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I've included a library called blotter in my R script which has a bug in it. Is there an easy way for me to edit the source to try and debug the issue?

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3 Answers 3

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Look up the trace and browser functions, they are the basic tools in R for debugging. Say you want to edit the source of function foo, then saying

trace("foo",edit=TRUE)

will open up the source of foo in the editor for you to change. However, this is for interactive debugging; the source files in the packages are not changed. So once you have found the bug, you need to change the package source files for the change to be permanent.

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Such a feature is implemented in the development version of R (Jul 16, 2010):

A new facility has been added to r-devel for experimenting by authors of packages.

The idea is to insert modified code from the package source into the running package without re-installing. So one can change, test, change, etc in a quick loop.

The mechanism is to evaluate some files of source code, returning an environment object which is a snapshot of the code. From this environment, functions and methods can be inserted into the environment of the package in the current session. The insertion uses the trace() mechanism, so the original code can be restored.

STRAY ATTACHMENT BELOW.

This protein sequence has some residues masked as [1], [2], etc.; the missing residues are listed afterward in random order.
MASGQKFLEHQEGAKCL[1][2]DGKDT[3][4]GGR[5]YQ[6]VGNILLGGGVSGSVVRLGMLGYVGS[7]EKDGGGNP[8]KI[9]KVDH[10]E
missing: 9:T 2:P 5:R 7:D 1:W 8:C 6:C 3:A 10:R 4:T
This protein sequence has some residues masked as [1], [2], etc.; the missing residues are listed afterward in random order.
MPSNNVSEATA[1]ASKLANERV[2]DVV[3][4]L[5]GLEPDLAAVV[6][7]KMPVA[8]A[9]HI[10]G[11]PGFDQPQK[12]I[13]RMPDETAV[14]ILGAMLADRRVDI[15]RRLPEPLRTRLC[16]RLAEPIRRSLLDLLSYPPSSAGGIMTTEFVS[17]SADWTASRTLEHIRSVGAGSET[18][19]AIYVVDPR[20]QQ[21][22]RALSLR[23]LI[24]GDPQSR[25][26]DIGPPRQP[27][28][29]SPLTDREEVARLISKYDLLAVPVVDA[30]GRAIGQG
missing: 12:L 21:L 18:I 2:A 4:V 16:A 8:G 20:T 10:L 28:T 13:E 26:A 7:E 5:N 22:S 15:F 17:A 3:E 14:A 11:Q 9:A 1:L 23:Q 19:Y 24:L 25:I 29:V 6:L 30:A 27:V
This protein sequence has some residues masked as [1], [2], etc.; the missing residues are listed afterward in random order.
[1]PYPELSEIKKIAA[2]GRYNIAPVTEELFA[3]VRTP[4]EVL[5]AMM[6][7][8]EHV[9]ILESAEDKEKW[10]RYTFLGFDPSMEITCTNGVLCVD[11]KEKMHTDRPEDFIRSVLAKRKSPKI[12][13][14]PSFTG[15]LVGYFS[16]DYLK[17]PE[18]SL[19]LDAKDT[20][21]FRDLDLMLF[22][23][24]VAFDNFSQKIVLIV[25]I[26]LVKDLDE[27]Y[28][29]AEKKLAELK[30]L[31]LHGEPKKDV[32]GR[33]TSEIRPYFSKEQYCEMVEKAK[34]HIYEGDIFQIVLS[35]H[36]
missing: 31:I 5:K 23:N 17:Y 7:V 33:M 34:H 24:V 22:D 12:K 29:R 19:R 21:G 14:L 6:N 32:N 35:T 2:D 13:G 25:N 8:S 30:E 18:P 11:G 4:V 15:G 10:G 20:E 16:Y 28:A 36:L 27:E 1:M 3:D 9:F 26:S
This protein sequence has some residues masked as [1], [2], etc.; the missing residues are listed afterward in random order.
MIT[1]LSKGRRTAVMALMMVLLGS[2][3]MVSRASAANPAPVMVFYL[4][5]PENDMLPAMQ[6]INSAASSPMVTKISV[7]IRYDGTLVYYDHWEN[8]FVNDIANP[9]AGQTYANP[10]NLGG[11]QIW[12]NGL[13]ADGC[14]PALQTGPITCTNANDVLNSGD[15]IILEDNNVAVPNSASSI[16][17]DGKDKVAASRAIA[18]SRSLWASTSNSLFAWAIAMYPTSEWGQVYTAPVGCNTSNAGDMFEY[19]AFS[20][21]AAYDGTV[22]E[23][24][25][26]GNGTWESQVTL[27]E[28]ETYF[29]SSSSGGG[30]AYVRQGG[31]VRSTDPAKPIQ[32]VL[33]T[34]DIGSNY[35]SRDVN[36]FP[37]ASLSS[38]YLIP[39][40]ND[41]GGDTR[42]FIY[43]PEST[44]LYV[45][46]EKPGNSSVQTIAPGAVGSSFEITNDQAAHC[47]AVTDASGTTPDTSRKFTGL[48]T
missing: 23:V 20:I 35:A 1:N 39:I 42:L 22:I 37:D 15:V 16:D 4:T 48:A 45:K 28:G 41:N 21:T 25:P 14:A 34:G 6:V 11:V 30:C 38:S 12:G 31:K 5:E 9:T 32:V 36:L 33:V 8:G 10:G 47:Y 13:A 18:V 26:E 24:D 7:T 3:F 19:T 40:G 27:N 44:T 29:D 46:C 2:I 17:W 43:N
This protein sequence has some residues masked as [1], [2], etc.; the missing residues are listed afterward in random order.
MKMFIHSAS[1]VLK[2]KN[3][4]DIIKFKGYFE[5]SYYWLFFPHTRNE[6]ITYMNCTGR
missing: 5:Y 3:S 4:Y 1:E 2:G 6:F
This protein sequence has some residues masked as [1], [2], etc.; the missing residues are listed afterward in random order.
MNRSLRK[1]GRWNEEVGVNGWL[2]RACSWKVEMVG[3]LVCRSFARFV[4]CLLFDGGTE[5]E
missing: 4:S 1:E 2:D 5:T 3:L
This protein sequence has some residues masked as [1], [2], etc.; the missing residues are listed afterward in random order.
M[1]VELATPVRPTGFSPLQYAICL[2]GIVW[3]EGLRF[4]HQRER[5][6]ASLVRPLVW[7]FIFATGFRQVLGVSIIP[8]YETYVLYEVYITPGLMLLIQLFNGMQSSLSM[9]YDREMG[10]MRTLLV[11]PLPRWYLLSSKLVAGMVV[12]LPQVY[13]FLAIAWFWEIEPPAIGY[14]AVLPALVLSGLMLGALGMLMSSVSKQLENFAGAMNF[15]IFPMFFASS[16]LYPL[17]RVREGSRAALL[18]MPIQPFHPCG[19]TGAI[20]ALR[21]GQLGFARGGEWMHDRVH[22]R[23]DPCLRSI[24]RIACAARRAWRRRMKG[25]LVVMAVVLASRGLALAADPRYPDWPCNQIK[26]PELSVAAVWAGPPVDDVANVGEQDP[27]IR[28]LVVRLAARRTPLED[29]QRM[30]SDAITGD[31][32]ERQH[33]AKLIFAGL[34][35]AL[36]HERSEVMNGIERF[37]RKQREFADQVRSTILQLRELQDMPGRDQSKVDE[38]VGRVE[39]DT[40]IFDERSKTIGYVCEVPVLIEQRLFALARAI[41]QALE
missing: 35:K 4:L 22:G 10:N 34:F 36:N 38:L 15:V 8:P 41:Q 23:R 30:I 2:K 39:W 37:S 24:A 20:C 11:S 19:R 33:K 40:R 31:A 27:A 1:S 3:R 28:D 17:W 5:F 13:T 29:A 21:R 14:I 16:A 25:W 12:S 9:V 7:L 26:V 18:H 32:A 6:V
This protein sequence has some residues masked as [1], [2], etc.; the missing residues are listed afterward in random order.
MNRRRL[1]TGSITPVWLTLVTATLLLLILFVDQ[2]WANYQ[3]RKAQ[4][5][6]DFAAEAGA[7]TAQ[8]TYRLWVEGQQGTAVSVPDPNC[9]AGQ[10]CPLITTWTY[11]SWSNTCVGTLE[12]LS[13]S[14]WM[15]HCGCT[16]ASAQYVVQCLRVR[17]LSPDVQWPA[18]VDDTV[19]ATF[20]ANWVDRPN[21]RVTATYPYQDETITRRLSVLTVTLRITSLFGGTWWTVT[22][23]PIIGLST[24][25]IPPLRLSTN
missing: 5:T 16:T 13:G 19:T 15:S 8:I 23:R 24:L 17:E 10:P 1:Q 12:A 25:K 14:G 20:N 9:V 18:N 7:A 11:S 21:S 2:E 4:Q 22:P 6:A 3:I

The one-step version is:

insertSource("mySourceFile.R", package = "myPackage", functions = "foo")

See this post for further details: Inserting and testing revised functions in a package

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Your question of Is there an easy way for me to edit the source to try and debug the issue? has the obvious answer: Use the source, Luke!

blotter is a package on R-Forge from where you can get blotter sources here. That is the standard way of looking at Open Source and possibly helping it along with a bug fix.

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1  
Ok, how do I do that? Normally I can just call 'library', which I'm assuming I wouldn't be able to do with the sources. I downloaded the source, but there are almost 40 files. Do I run 'source' on each of them individually to get them into my script? –  Ben McCann Aug 2 '10 at 23:25
3  
@Ben McCann Assuming there's no C or FORTRAN code, you can extract R files, source() them and work from there (each time you change the file you must source it or copy/paste it into R). Once you've got everything working, you can copy the files back to the package binary and build it. I've described a quick step-by-step R package building in a blog post here: danganothererror.wordpress.com/2010/07/23/… –  Roman Luštrik Jun 7 '11 at 14:04

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